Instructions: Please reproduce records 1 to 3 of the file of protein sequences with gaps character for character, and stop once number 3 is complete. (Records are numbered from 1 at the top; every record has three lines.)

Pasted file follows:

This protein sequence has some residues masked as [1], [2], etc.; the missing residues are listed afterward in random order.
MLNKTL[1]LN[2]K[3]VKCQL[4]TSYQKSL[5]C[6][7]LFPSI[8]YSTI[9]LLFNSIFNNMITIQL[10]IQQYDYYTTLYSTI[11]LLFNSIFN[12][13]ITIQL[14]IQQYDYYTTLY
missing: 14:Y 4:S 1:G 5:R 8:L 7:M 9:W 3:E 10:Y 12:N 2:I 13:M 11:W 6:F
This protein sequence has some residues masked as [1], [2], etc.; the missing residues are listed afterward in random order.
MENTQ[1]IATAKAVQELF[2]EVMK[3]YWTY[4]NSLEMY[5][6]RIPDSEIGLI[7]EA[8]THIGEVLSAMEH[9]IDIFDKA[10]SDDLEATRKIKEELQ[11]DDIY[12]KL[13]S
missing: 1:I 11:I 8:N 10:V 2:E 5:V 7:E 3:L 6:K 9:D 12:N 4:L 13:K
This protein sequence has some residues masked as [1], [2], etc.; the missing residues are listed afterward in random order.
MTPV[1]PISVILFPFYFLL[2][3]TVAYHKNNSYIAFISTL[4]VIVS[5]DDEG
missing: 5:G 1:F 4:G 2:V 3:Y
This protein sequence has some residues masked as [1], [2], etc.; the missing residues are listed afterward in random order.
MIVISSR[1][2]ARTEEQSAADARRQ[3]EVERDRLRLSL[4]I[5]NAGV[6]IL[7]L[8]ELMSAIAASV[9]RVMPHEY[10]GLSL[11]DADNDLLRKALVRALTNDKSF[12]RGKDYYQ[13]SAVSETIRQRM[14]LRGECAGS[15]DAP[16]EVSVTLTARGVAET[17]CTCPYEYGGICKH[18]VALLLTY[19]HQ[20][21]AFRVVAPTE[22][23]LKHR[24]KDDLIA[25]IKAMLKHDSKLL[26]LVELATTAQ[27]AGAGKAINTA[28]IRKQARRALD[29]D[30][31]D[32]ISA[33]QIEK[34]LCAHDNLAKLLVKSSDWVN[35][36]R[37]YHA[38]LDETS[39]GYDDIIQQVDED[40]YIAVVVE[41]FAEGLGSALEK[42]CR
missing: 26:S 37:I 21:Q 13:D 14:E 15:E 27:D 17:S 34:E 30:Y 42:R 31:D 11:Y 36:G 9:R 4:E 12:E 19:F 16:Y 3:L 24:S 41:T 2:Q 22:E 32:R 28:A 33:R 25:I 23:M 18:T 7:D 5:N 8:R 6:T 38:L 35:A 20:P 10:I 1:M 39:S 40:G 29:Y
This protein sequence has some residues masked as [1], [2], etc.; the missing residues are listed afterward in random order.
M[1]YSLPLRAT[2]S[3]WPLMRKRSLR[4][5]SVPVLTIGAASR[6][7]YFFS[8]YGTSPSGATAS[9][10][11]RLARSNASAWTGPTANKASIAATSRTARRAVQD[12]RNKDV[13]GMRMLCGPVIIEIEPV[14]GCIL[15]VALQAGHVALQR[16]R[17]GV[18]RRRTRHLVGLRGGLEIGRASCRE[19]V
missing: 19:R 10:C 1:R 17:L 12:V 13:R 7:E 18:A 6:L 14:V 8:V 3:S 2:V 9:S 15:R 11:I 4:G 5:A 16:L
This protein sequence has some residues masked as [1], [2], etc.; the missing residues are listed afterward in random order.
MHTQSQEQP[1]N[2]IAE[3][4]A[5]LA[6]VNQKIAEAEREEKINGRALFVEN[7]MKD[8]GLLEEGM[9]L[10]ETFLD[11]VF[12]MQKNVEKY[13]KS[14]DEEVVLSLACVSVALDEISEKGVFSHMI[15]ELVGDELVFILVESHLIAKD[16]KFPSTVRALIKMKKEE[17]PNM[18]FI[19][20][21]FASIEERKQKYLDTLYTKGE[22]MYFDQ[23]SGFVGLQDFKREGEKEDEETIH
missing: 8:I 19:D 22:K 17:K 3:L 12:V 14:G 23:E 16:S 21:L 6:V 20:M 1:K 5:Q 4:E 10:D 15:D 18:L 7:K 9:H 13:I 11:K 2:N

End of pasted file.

This protein sequence has some residues masked as [1], [2], etc.; the missing residues are listed afterward in random order.
MLNKTL[1]LN[2]K[3]VKCQL[4]TSYQKSL[5]C[6][7]LFPSI[8]YSTI[9]LLFNSIFNNMITIQL[10]IQQYDYYTTLYSTI[11]LLFNSIFN[12][13]ITIQL[14]IQQYDYYTTLY
missing: 14:Y 4:S 1:G 5:R 8:L 7:M 9:W 3:E 10:Y 12:N 2:I 13:M 11:W 6:F
This protein sequence has some residues masked as [1], [2], etc.; the missing residues are listed afterward in random order.
MENTQ[1]IATAKAVQELF[2]EVMK[3]YWTY[4]NSLEMY[5][6]RIPDSEIGLI[7]EA[8]THIGEVLSAMEH[9]IDIFDKA[10]SDDLEATRKIKEELQ[11]DDIY[12]KL[13]S
missing: 1:I 11:I 8:N 10:V 2:E 5:V 7:E 3:L 6:K 9:D 12:N 4:L 13:K
This protein sequence has some residues masked as [1], [2], etc.; the missing residues are listed afterward in random order.
MTPV[1]PISVILFPFYFLL[2][3]TVAYHKNNSYIAFISTL[4]VIVS[5]DDEG
missing: 5:G 1:F 4:G 2:V 3:Y